Mary Lou Jay
Homeowners whose dwellings include fire sprinkler systems usually get a break on home insurance — somewhere between 5 percent and 15 percent, according to the National Association of Home Builders. But are these residential sprinkler systems really worth the additional cost to consumers?
A legislative battle is under way in Pennsylvania over a new building code requirement to include fire sprinklers in all new residences. The law went into effect Jan. 1, 2011, but many legislators are seeking to repeal it. Meanwhile, the controversy has highlighted arguments from those favoring mandatory sprinkler systems and those opposed to them.
Homebuilders oppose mandatory sprinkler systems primarily because of the costs to install them. According to a 2007 study by the National Association of Home Builders, the expense of installing a sprinkler system could add nearly $6,000 to the cost of a new home. That could shut out potential buyers who already are struggling to meet today’s more stringent lending requirements. Requiring sprinklers also could be a hardship for homes that rely on water pumps or well water.
While homebuilders argue that installation of sprinkler systems should be a matter of choice, advocates of mandatory sprinklers say that it’s actually a matter of saving lives. They also insist that requiring sprinklers saves money.
Sprinkler proponents point to the experience of Prince George’s County, Md., which has had a residential sprinkler ordinance in effect for almost 20 years. In a 2009 study, the county reported that from 1992 to 2007, there were 101 fire deaths and 328 civilian injuries in single-family homes or townhomes that were not protected by fire sprinkler systems. In contrast, no fire deaths occurred in sprinkler-protected structures, and there were only six civilian injuries. Homes without sprinklers sustained average damage of $9,983 per fire, compared $4,883 for a sprinkler-protected home.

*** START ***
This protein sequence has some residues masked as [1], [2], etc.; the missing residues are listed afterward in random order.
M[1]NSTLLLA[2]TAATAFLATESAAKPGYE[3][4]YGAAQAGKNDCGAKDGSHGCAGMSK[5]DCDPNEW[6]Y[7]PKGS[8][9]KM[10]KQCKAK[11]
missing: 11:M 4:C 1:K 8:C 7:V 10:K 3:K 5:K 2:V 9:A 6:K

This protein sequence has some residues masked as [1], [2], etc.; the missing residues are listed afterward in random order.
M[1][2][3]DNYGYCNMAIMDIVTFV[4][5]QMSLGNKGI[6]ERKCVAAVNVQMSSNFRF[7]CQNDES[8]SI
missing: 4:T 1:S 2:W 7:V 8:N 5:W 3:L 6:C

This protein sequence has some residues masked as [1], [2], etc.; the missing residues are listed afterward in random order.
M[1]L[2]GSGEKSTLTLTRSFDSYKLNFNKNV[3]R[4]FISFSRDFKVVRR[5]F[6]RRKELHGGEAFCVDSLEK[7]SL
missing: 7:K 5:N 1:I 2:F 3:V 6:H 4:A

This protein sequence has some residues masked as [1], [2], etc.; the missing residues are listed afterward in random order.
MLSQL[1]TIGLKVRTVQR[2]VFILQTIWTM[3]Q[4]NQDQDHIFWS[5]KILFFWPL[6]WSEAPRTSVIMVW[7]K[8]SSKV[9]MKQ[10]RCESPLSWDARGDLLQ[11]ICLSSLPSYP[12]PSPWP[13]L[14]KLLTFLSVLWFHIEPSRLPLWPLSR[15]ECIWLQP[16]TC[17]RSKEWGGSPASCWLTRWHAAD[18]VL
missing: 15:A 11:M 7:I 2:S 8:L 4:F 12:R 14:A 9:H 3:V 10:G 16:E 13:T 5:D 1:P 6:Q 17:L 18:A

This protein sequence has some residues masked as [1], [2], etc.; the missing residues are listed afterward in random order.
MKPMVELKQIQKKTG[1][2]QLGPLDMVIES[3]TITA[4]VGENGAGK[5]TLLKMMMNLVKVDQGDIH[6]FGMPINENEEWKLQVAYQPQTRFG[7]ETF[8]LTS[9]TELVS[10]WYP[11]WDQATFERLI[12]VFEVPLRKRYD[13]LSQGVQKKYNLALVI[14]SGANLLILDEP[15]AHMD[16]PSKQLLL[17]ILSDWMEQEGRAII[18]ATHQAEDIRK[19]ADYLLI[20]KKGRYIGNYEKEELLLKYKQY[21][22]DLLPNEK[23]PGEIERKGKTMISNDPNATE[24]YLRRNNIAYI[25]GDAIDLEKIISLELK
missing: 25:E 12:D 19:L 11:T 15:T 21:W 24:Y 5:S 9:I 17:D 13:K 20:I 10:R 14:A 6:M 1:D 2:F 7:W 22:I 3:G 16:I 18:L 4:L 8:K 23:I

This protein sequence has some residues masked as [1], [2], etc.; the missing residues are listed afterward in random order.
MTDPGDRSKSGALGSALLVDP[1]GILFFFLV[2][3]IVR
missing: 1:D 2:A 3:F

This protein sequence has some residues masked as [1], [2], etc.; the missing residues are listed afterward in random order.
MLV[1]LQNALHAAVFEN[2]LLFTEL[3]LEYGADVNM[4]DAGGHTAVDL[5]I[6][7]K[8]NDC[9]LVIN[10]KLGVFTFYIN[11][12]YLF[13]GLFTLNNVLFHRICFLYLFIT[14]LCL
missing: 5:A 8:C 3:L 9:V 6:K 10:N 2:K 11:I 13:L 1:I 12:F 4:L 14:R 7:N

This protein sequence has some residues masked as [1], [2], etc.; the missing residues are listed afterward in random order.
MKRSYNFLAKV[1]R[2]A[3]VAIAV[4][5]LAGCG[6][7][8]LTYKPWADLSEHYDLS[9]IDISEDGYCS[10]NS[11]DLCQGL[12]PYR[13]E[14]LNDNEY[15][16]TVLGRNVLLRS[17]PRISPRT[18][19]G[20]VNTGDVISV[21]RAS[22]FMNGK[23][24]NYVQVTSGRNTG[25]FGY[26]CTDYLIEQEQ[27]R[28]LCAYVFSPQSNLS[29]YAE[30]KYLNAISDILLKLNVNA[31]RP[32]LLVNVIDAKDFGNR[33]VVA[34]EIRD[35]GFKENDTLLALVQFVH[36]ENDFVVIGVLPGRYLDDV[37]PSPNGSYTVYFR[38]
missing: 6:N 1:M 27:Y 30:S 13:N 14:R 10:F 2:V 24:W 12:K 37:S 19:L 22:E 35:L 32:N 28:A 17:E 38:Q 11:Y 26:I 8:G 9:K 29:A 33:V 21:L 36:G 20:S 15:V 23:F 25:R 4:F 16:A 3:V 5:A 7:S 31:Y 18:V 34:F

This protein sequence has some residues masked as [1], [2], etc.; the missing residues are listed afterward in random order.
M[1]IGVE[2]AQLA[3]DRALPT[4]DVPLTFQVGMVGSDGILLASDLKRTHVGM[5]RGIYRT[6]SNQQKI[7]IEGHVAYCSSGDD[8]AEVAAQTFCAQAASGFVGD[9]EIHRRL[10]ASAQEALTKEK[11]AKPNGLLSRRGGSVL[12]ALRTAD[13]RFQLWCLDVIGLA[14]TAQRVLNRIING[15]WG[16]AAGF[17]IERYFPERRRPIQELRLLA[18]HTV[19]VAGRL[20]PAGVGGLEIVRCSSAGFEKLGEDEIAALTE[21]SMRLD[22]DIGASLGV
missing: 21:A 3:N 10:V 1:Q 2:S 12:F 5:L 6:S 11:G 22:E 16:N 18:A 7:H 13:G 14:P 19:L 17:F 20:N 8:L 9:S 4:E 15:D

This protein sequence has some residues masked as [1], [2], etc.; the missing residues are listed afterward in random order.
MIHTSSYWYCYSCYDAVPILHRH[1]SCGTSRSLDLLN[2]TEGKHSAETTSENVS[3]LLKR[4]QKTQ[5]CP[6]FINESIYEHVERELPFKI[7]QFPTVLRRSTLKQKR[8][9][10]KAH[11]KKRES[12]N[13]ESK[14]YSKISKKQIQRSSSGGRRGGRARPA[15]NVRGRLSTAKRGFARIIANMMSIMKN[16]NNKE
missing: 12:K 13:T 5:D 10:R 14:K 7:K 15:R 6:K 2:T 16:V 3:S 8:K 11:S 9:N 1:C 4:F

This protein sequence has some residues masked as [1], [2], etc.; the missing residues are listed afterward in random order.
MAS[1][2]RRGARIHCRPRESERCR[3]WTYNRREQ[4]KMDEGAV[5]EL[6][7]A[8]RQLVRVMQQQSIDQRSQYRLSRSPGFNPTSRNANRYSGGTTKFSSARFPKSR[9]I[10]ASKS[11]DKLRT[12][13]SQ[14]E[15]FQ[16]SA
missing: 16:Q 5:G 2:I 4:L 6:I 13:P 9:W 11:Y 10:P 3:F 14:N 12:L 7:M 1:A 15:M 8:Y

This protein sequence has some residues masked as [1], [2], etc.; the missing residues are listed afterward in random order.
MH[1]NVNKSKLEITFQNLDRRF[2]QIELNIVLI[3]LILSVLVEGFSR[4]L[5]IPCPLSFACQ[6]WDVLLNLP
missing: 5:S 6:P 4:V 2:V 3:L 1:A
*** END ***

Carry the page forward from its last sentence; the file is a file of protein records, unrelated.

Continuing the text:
Fire sprinkler advocates also challenge the National Association of Home Builders’ cost estimates for sprinklers (between $2.45 and $2.94 per square foot). According to an October 2009 report by the Institute for Home and Business Safety, $1.61 per square foot is a more realistic average cost, and that’s likely to decline over time.
Do home sprinkler systems pay off over time? It may all come down to how you measure it. Opponents argue that the maximum $95 that a homeowner can expect to save on home insurance premiums in a year doesn’t balance the additional costs or the homeowner’s loss of choice. Supporters, on the other hand, say the ability of sprinklers to save lives and protect property outweighs the added expense.